An increasingly competitive labor market is driving wages up while forcing businesses to forgo new opportunities and limit growth due to a lack of new hires, The Washington Post reports.
Employers have ramped up wages, benefits, signing bonuses, and vacation packages. Some have put a new focus on apprenticeship programs while bringing on semi-retired workers to fill contracts. Other businesses have scaled back operations until they can find the manpower to meet demand.
“I’ve been in this business since 1984, and I’ve never seen what we’re dealing with in terms of hiring people,” Ron Sandlin, president of Florida based Patriot Transportation, told WaPo. “Driver pay is going to have to continue to go up, and our customers are going to have to pay for it.”
Unemployment remained at 4.1 percent last month, the lowest it has measured in nearly two decades. The Federal Reserve announced in December that long-run normal rate for unemployment should fall between. 4.3 and 5 percent. The current job market is at “full employment,” or an acceptable level of unemployment above zero percent.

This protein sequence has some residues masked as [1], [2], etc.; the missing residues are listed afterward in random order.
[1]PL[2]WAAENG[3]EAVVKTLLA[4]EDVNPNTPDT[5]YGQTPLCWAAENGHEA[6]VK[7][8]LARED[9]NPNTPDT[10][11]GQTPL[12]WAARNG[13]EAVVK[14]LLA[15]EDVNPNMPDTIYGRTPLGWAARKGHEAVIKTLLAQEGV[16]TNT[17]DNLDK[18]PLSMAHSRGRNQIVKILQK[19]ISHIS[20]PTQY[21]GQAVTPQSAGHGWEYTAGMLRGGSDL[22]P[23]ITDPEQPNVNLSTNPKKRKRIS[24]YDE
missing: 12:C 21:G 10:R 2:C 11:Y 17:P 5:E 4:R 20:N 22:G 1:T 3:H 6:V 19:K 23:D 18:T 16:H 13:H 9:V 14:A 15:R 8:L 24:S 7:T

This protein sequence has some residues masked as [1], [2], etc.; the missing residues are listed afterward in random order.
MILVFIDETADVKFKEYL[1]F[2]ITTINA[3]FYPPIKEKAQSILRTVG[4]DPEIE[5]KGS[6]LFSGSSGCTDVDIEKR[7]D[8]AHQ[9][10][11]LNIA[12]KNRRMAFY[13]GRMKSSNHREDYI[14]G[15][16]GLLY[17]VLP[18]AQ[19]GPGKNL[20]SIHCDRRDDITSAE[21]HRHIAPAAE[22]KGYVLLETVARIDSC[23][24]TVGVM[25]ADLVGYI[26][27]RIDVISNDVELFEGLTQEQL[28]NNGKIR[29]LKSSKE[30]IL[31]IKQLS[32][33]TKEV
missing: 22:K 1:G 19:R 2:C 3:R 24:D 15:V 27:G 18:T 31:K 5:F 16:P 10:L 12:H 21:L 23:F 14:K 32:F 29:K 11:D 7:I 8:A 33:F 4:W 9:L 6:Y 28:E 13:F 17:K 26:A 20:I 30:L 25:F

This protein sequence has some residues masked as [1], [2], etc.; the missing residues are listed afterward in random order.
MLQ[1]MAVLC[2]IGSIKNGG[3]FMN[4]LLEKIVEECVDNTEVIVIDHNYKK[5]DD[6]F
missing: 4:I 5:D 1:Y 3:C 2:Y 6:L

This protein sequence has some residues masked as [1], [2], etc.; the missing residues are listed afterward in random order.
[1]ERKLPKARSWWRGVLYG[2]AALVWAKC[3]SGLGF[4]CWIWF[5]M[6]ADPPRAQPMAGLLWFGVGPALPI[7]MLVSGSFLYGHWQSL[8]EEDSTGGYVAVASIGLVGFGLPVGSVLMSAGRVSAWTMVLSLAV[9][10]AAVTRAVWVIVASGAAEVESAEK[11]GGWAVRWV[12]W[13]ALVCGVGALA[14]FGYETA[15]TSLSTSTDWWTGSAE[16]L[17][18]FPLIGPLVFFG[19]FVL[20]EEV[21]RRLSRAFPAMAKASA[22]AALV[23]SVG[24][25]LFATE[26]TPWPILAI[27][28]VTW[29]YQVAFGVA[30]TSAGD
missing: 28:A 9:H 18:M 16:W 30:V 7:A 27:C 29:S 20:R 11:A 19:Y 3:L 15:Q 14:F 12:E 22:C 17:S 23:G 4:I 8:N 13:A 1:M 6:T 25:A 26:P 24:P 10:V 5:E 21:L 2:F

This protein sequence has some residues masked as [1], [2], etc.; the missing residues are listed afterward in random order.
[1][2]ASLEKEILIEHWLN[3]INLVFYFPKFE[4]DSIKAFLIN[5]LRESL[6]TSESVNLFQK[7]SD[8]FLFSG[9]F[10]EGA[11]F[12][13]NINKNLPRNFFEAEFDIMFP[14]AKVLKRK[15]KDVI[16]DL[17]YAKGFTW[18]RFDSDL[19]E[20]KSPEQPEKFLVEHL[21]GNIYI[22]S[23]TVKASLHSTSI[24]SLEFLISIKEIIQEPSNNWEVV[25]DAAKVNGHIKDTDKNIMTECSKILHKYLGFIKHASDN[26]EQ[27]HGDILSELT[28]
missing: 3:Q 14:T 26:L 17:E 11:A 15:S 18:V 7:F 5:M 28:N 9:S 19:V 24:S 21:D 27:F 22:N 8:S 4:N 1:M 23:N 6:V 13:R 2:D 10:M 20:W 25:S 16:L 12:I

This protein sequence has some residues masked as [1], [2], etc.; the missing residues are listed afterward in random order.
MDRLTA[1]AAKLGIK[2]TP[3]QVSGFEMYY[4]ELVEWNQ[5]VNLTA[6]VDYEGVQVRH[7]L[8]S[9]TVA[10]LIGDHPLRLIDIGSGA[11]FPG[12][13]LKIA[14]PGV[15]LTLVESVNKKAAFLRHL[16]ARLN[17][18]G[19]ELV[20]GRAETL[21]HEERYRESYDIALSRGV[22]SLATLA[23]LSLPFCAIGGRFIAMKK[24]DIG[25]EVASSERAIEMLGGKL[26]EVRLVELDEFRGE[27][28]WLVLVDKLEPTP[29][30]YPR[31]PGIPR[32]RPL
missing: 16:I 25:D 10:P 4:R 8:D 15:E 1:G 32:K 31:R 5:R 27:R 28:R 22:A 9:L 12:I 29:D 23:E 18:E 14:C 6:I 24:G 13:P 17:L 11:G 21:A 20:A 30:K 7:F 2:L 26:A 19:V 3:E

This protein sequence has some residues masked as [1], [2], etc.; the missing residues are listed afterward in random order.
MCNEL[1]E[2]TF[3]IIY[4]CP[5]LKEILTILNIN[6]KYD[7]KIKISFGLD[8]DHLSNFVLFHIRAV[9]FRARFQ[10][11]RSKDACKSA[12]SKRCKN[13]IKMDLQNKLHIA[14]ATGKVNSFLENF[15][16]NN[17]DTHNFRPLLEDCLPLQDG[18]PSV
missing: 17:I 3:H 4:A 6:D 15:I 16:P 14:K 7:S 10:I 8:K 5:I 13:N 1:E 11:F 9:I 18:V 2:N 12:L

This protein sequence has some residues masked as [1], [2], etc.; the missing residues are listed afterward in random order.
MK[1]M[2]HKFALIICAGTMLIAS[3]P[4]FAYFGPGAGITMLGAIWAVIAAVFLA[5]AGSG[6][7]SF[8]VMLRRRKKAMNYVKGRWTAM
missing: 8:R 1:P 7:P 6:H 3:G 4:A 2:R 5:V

The below normal unemployment rate has resulted in a dearth of skilled labor for positions in industries such as construction, where some companies have begun offering six-figure salaries to attract industry professionals.
While an unemployment rate below 4.3 percent is unsustainable over the long-term, American Enterprise Institute economist Michael Strain says the job market “still [has] some slack.”
“The unemployment rate can continue to fall without sparking a significant increase in inflation,” Strain told WaPo.
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